For more information about ASCD’s Whole Child Approach, visit www.ascd.org/wholechild. To find out about ASCD’s focus on integrating learning and health visit www.ascd.org/learningandhealth. You can also find out more about ASCD’s other programs, products, services, and memberships at www.ascd.org.
ASHA is a multidisciplinary organization of health and education professionals dedicated to transforming all schools into places where every student learns and thrives. For more information about ASHA’s position statement on a coordinated approach to support health and learning, visit this page. To learn more about ASHA, visit www.ashaweb.org.
ASCD is a global community dedicated to excellence in learning, teaching, and leading. Comprising 125,000 members—superintendents, principals, teachers, and advocates from more than 138 countries—the ASCD community also includes 56 affiliate organizations. ASCD’s innovative solutions promote the success of each child. To learn more about how ASCD supports educators as they learn, teach, and lead, visit www.ascd.org.
Lessons using mirroring and data portal track progress while encouraging children with autism to practice and understand facial expressions
DALLAS (Oct. 14, 2015) – In modern, data-centered classrooms, social robotics is an increasingly appealing strategy for autism intervention. In response, RoboKind, the world leader in social robotics, introduces lessons taught through mirroring and a data portal to its Robots4Autism curriculum. Delivered by the humanoid robot Milo, the Robots4Autism curriculum is designed to teach critical social skills to children on the autism spectrum.
The Robots4Autism emotion module uses mirroring to help children identify, discriminate and imitate facial expressions of nine different emotions. In these lessons, Milo first describes the facial features of an emotion and then models the corresponding expression. The child is then asked to identify or discriminate between emotions at increasing levels of difficulty. They look at subjects such as a picture of Milo or photographs and videos of people of various ages and cultures. Finally, the child is able to imitate Milo by looking into a tablet where the child can see his or her own face.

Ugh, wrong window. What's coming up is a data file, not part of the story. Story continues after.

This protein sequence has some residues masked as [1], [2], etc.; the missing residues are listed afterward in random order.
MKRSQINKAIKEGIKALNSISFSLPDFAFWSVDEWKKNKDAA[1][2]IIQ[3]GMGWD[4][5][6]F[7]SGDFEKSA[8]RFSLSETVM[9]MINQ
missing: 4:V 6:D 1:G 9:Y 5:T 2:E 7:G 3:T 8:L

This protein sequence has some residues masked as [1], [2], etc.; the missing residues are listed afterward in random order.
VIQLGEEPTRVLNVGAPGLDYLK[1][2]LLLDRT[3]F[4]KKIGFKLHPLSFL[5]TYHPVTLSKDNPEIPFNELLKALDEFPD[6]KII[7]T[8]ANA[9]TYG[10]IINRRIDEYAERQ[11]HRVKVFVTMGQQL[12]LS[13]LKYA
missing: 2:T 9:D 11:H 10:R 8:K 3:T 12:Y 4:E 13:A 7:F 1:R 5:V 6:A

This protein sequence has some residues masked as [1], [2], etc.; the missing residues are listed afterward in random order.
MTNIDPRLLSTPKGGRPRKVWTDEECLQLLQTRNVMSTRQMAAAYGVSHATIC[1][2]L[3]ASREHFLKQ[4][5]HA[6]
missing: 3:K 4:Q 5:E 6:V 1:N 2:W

“Since children on the autism spectrum are less likely to exhibit mirroring, the imitation of gestures, speech patterns or attitudes of others, mirroring lessons are an important component of autism intervention,” said Dr. Pamela Rollins, MS, Ed.D., associate professor of Communication Disorders at the University of Texas at Dallas. “The updated Robots4Autism curriculum, coupled with Milo, offers a uniquely impactful method to teach emotions.”
With the newly released data portal, schools can track a variety of data on each student as they work through their individual lessons with Milo, and transmit the data to educators, parents and other parties. In addition to the data collection on student answers and timing, the robot also measures students’ eye contact, frustration and engagement level to provide a variety of data that are often not available to most schools.
“Data collection is critical for schools, parents and government funders to see how each child is progressing with the Robots4Autism lessons,” said Fred Margolin, CEO and co-founder of RoboKind. “Not only does the data portal give access to data on individual progress, but also how a group of individuals is responding to each lesson to discover what is working.”
To learn more about the new emotion lessons using mirroring and data portal features, visit www.robokindrobots.com.
Contact: Lauren West